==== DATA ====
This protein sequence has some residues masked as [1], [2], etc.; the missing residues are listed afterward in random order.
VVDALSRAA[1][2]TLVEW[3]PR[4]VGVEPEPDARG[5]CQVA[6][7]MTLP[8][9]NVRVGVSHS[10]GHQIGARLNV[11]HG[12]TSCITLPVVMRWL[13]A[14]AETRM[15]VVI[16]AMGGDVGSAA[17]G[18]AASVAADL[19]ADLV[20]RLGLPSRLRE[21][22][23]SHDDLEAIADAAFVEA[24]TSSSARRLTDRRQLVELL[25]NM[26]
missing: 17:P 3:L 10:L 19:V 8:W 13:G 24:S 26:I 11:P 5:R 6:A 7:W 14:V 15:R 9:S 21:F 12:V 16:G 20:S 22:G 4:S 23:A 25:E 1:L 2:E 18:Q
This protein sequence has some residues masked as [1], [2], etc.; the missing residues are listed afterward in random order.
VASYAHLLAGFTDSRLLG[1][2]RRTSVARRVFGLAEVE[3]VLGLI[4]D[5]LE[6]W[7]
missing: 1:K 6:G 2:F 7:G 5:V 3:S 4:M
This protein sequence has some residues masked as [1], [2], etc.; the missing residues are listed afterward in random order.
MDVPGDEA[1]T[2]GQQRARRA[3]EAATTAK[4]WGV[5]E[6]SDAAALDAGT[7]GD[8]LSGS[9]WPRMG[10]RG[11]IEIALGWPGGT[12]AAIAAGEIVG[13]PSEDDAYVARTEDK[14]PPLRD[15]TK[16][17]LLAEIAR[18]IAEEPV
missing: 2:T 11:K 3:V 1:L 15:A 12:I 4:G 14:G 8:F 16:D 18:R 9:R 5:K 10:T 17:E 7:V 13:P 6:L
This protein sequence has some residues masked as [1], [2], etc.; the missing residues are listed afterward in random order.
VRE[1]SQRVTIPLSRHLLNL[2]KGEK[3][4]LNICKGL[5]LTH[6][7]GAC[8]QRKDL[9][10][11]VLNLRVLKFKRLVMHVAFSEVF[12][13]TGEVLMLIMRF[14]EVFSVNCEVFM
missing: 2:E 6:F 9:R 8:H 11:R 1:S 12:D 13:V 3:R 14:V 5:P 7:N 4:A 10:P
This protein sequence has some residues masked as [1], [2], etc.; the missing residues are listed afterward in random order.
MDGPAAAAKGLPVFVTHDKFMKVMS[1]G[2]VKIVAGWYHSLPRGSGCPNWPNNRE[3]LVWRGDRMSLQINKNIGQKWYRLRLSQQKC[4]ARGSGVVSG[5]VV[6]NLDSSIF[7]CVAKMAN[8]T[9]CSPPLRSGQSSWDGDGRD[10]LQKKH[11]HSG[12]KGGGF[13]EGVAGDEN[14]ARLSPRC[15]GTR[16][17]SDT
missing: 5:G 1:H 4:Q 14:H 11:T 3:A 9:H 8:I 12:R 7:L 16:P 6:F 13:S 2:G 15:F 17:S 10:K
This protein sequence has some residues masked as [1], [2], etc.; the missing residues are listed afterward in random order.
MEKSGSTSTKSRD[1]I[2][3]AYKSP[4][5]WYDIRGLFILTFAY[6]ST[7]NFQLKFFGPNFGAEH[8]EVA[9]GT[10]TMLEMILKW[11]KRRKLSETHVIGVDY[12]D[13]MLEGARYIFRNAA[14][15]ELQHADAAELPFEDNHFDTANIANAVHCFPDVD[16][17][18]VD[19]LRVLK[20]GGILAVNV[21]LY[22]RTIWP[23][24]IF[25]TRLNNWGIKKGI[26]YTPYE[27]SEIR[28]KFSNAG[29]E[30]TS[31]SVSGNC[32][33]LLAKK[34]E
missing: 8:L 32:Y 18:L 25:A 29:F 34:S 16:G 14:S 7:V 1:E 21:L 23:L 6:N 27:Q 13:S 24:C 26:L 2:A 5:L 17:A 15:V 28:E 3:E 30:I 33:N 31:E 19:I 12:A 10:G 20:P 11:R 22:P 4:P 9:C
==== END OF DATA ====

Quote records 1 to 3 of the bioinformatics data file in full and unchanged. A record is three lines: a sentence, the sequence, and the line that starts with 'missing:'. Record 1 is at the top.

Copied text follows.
This protein sequence has some residues masked as [1], [2], etc.; the missing residues are listed afterward in random order.
VVDALSRAA[1][2]TLVEW[3]PR[4]VGVEPEPDARG[5]CQVA[6][7]MTLP[8][9]NVRVGVSHS[10]GHQIGARLNV[11]HG[12]TSCITLPVVMRWL[13]A[14]AETRM[15]VVI[16]AMGGDVGSAA[17]G[18]AASVAADL[19]ADLV[20]RLGLPSRLRE[21][22][23]SHDDLEAIADAAFVEA[24]TSSSARRLTDRRQLVELL[25]NM[26]
missing: 17:P 3:L 10:L 19:V 8:W 13:G 24:S 26:I 11:P 5:R 6:A 7:W 14:V 15:R 9:S 21:F 12:V 16:G 20:S 22:G 4:S 23:A 25:E 1:L 2:E 18:Q
This protein sequence has some residues masked as [1], [2], etc.; the missing residues are listed afterward in random order.
VASYAHLLAGFTDSRLLG[1][2]RRTSVARRVFGLAEVE[3]VLGLI[4]D[5]LE[6]W[7]
missing: 1:K 6:G 2:F 7:G 5:V 3:S 4:M
This protein sequence has some residues masked as [1], [2], etc.; the missing residues are listed afterward in random order.
MDVPGDEA[1]T[2]GQQRARRA[3]EAATTAK[4]WGV[5]E[6]SDAAALDAGT[7]GD[8]LSGS[9]WPRMG[10]RG[11]IEIALGWPGGT[12]AAIAAGEIVG[13]PSEDDAYVARTEDK[14]PPLRD[15]TK[16][17]LLAEIAR[18]IAEEPV
missing: 2:T 11:K 3:V 1:L 15:A 12:I 4:G 14:G 8:F 16:D 18:R 9:R 5:K 10:T 17:E 7:V 13:P 6:L